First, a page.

# Divide and Conquer. Recall Complexity Analysis – Comparison of algorithm – Big O Simplification From source code – Recursive.

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Divide and Conquer

Recall Complexity Analysis – Comparison of algorithm – Big O Simplification From source code – Recursive

Today Topic Divide and Conquer

DIVIDE AND CONQUER Algorithm Design Technique

Divide and Conquer

Induction

Induction Example

The Inductive Step The inductive step – Assume that it is true for (n-1) – Check the case (n) 1 + 2 + 3 +… + n = (1 + 2 + 3 + … + (n-1) ) + n = (n-1)(n) / 2 + n = n((n-1)/2 + 1) = n(n/2-1/2 + 1) = n(n/2 + 1/2) = n(n+1)/2

The Inductive Step The inductive step – Assume that it is true for (n-1) – Check the case (n) 1 + 2 + 3 +… + n = (1 + 2 + 3 + … + (n-1) ) + n = (n-1)(n) / 2 + n = n((n-1)/2 + 1) = n(n/2-1/2 + 1) = n(n/2 + 1/2) = n(n+1)/2 By using (n-1)

The Induction By using the result of the smaller case We can proof the larger case

Key of Divide and Conquer

Steps in D&C

Code Example ResultType DandC(Problem p) { if (p is trivial) { solve p directly return the result } else { divide p into p 1,p 2,...,p n for (i = 1 to n) r i = DandC(p i ) combine r 1,r 2,...,r n into r return r }

Code Example ResultType DandC(Problem p) { if (p is trivial) { solve p directly t s return the result } else { divide p into p 1,p 2,...,p n t d for (i = 1 to n) t r r i = DandC(p i ) combine r 1,r 2,...,r n into r t c return r }

Examples Let’s see some examples

MERGE SORT

The Sorting Problem Given a sequence of numbers – A = [a 1,a 2,a 3,…,a n ] Output – The sequence A that is sorted from min to max

The Question What if we know the solution of the smaller problem? – What is the smaller problem? Try the same problem  sorting What if we know the result of the sorting of some elements?

The Question How to divide? – Let’s try sorting of the smaller array Divide exactly at the half of the array How to conquer? – Merge the result directly

Idea Simplest dividing – Divide array into two array of half size Laborious conquer – Merge the result

Divide

Merge

Analysis T(n) = 2T(n/2) + O(n) Master method – T(n) = O(n lg n)

QUICK SORT

The Sorting Problem (again) Given a sequence of numbers – A = [a 1,a 2,a 3,…,a n ] Output – The sequence A that is sorted from min to max

Problem of Merge Sort Need the use of external memory for merging Are there any other way such that conquering is not that complex?

The Question How to divide? – Try doing the same thing as the merge sort – Add that every element in the first half is less than the second half Can we do that? How to conquer? – The sorted result should be easier to merge?

Idea Laborious dividing – Divide array into two arrays Add the requirement of value of the array Simplest conquer – Simply connect the result

Is dividing scheme possible? Can we manage to have two subproblems of equal size – That satisfy our need? Any trade off?

The Median

Simplified Division

partitioning First k element Other n- k element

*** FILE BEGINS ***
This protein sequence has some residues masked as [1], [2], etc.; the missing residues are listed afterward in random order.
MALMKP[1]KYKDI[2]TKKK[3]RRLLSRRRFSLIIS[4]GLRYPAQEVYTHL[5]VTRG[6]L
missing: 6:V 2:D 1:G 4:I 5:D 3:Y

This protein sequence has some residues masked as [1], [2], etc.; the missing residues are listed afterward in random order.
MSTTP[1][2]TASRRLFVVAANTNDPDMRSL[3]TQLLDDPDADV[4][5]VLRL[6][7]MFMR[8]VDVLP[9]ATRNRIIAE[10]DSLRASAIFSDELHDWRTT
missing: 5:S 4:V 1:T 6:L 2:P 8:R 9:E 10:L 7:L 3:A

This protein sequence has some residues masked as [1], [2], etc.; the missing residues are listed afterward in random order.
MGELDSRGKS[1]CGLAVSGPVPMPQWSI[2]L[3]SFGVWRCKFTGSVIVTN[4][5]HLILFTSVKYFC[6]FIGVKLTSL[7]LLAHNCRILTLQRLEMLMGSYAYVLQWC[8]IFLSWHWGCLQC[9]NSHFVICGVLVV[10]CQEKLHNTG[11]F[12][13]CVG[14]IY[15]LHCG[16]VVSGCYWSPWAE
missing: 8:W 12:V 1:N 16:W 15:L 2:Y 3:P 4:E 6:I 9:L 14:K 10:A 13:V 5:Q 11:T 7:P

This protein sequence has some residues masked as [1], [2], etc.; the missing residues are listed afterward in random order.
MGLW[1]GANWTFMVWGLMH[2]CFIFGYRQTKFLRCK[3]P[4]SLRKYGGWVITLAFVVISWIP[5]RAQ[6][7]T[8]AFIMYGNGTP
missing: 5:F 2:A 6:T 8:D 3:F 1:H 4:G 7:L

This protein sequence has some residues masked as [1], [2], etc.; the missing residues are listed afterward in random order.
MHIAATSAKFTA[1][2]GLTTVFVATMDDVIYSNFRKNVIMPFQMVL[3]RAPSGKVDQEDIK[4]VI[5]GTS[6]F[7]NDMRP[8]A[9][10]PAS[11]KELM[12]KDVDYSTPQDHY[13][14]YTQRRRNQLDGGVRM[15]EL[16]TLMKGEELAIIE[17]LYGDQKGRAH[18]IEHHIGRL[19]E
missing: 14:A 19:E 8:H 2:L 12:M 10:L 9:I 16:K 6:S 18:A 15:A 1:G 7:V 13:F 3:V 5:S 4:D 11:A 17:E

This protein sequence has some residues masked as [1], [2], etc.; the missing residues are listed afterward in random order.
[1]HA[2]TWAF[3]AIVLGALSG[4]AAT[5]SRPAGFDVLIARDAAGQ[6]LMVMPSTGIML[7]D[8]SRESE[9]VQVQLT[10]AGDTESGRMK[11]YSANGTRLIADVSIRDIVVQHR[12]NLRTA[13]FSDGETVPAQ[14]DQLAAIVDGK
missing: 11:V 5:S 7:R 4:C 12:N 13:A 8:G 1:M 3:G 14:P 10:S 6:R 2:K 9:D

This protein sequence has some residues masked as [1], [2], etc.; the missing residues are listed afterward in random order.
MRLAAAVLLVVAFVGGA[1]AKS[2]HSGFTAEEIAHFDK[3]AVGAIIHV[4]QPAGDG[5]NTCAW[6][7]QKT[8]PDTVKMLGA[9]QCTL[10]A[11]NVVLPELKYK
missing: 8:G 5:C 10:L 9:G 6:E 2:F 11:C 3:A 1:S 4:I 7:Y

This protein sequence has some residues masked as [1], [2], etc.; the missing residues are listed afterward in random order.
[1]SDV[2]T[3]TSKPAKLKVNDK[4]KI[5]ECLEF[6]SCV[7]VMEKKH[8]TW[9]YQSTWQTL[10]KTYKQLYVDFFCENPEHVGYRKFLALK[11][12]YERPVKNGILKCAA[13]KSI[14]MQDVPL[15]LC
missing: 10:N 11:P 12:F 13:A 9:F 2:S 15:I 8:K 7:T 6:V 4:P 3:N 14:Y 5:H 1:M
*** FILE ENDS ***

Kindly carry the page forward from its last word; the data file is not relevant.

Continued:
Solve by Recursion sorting

Do nothing!

Analysis T(n) = T(k) + T(n – k) + Θ(n) There can be several cases – Up to which K that we chosen

Analysis : Worst Case K always is 1 st What should be our T(N) ? What is the time complexity

Analysis : Worst Case K always is 1 st T(n) = T(1) + T(n – 1) + Θ(n) = T(n – 1) + Θ(n) = Σ Θ(i) = Θ(n 2 ) Not good

Analysis : Best Case K always is the median What should be our T(N) ? What is the time complexity

Analysis : Best Case K always is the median T(n) = 2T(n/2) + Θ(n) = Θ(n log n) The same as the merge sort (without the need of external memory)

Fixing the worst case When will the worst case happen? – When we always selects the smallest element as a pivot – Depends on pivot selection strategy If we select the first element as a pivot – What if the data is sorted?

Fixing the worst case Select wrong pivot leads to worst case. There will exist some input such that for any strategy of “deterministic” pivot selection leads to worst case.

Fixing the worst case Use “non-deterministic” pivot selection – i.e., randomized selection Pick a random element as a pivot It is unlikely that every selection leads to worst case We can hope that, on average, – it is O(n log n)

MODULO EXPONENTIAL

The Problem Given x, n and k Output: the value of x n mod k

Naïve method res = x mod k; for (i = 2 to n) do { res = res * x; res = res mod k; } Θ(n) Using basic facts: (a * b) mod k = ((a mod k) * (b mod k)) mod k

The Question What if we knows the solution to the smaller problem? – Smaller problem  smaller N – x n ?? from x (n-e) ? Let’s try x (n/2)

The Question How to divide? – x n = x n/2 * x n/2 (n is even) – x n = x n/2 * x n/2 * x (n is odd) How to conquer? – Compute x n/2 mod k Square and times with x, if needed, mod k afterward

Analysis T(n) = T(n/2) + Θ(1) = O(log n)

Example 2 92 mod 10 2 92 = 2 46 × 2 46 2 46 = 2 23 × 2 23 2 23 = 2 11 × 2 11 × 2 2 11 = 2 5 × 2 5 × 2 2 5 = 2 2 × 2 2 × 2 2 2 = 2 1 × 2 1 = 4×4 mod 10 = 6 = 8×8 mod 10 = 4 = 8×8×2 mod 10 = 8 = 2×2×2 mod 10 = 8 = 4×4×2 mod 10 = 2 = 2×2 mod 10 = 4

MAXIMUM CONTIGUOUS SUM OF SUBSEQUENCE (MCS)